There are many contact points in a student’s journey from their initially considering applying to a university, to enrolment, time during their programme, and beyond. Given the number of staff across faculties, departments, and schools, the content and messaging students receive at different points in their journey can become disjointed.
Common content problems include too many content creators and editors across teams creating duplicate content, with limited or unclear ownership. Often, governance can become complex, or disappear entirely and content can end up duplicated, out of date and ultimately useless to the people it’s meant to help.
Content works as part of a service, and this is also true in the context of higher education. Service design is concerned with the connections and wider relationships between touchpoints and user needs. Taking a service design-driven approach to content means that we can link known data and information about audience sentiment and motivations with specific touchpoints. We can understand the gaps between what currently exists, the content audiences need, and how resources in different parts of the organisation are used to meet these needs. We can also then connect this to data and technology, and think creatively around what is currently used, what could be used more effectively, and how to frame business cases to acquire new tools, skills, data and technology.
Taking a service design-driven approach, universities can be more flexible and responsive in content decisions. They can make more effective use of channels and personalization, not just thinking in terms of campaigns, but linking content to business goals, follow an overarching map of the service to be created, with a clear understanding of why. Working in this way, institutions can understand resources and skillsets available and capitalise on them through a more effective content team structure that focuses on the content project at hand to assemble the best skills for the job.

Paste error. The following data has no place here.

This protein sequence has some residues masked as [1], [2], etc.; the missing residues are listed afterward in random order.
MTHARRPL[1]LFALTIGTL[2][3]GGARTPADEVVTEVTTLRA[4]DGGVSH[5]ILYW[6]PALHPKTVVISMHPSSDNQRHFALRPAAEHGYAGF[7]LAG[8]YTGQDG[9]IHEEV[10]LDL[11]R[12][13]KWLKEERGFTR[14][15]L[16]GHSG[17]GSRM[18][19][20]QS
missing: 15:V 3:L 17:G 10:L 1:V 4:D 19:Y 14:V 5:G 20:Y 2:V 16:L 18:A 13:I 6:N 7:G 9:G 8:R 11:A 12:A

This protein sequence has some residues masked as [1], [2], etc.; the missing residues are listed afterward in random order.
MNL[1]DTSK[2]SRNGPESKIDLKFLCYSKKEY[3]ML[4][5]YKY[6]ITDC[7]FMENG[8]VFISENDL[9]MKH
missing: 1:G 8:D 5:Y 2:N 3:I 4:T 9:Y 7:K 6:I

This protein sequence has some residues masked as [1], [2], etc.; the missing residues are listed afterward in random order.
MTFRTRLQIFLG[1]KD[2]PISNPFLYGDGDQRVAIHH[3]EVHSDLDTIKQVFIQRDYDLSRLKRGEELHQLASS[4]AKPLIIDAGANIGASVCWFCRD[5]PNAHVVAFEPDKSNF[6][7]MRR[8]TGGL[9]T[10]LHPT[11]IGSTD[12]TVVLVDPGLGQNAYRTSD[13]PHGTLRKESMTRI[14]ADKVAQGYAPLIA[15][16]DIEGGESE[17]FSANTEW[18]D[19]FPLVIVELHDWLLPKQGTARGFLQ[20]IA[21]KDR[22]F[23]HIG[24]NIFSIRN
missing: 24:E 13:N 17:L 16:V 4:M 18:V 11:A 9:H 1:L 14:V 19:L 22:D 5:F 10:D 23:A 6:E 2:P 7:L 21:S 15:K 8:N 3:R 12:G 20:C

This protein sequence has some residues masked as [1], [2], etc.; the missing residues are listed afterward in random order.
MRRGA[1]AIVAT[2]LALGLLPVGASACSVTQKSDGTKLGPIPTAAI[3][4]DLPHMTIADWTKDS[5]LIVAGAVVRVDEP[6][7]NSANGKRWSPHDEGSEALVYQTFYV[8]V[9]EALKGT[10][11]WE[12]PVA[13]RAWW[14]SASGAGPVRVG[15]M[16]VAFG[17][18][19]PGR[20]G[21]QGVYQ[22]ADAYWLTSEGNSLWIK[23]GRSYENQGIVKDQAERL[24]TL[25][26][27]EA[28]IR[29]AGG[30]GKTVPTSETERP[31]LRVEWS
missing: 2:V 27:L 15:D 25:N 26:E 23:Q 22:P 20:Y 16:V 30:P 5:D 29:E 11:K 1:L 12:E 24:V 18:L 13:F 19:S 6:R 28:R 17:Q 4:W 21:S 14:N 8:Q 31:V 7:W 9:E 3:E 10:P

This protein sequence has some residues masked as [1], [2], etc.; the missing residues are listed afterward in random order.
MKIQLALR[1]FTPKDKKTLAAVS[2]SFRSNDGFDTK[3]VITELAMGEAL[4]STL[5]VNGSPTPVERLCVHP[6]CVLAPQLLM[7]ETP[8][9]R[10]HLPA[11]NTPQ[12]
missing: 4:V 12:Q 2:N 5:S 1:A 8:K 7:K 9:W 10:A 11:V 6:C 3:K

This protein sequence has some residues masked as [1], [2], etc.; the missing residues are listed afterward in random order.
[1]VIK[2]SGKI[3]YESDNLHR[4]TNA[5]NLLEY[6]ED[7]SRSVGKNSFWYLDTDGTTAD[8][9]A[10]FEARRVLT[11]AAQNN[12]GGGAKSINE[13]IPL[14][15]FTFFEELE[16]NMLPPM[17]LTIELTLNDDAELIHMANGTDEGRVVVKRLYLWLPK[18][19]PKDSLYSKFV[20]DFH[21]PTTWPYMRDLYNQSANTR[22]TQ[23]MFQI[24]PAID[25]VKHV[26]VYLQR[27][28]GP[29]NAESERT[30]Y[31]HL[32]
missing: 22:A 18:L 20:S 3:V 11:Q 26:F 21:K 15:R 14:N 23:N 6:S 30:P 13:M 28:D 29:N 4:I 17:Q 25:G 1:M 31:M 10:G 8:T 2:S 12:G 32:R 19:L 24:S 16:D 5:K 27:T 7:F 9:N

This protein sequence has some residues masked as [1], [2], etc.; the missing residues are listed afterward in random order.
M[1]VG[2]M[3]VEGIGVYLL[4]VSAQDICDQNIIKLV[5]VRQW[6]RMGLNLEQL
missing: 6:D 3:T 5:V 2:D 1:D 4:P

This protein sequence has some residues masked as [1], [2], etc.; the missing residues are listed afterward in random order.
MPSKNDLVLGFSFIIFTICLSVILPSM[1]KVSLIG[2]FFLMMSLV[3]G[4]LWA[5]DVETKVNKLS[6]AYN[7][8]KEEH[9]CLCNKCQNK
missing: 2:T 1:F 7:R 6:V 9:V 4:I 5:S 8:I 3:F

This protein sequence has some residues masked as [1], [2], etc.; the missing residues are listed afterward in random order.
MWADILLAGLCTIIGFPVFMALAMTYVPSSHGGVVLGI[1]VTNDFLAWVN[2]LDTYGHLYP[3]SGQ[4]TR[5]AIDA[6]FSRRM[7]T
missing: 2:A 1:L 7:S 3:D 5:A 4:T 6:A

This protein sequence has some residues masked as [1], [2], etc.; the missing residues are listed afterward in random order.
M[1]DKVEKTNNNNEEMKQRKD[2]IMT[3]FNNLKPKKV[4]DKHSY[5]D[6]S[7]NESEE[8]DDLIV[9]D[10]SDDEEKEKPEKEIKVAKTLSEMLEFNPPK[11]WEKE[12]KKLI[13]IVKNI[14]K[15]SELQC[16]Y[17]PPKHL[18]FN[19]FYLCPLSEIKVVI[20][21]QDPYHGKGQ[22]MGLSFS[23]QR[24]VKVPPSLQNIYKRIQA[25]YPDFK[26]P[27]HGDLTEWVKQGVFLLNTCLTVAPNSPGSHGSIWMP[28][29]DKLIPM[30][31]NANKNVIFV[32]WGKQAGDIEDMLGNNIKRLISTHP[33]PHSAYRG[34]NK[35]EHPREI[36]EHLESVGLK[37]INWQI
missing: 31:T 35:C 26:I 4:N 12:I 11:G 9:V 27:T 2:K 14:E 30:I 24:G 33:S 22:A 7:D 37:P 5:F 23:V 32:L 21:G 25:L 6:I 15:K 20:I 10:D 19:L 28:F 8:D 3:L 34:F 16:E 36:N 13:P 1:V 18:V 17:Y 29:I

Use this template board to place content decisions in the context of an over-arching service design, informed by the desired business outcomes that drive content creation and the people, resources and technology available to support.
If you’re interested in having a more in-depth discussion about your content strategy, get in touch with the team at firstname.lastname@example.org
To download the template, complete the form below and tick 'Content' under your interests. You'll receive the template via email.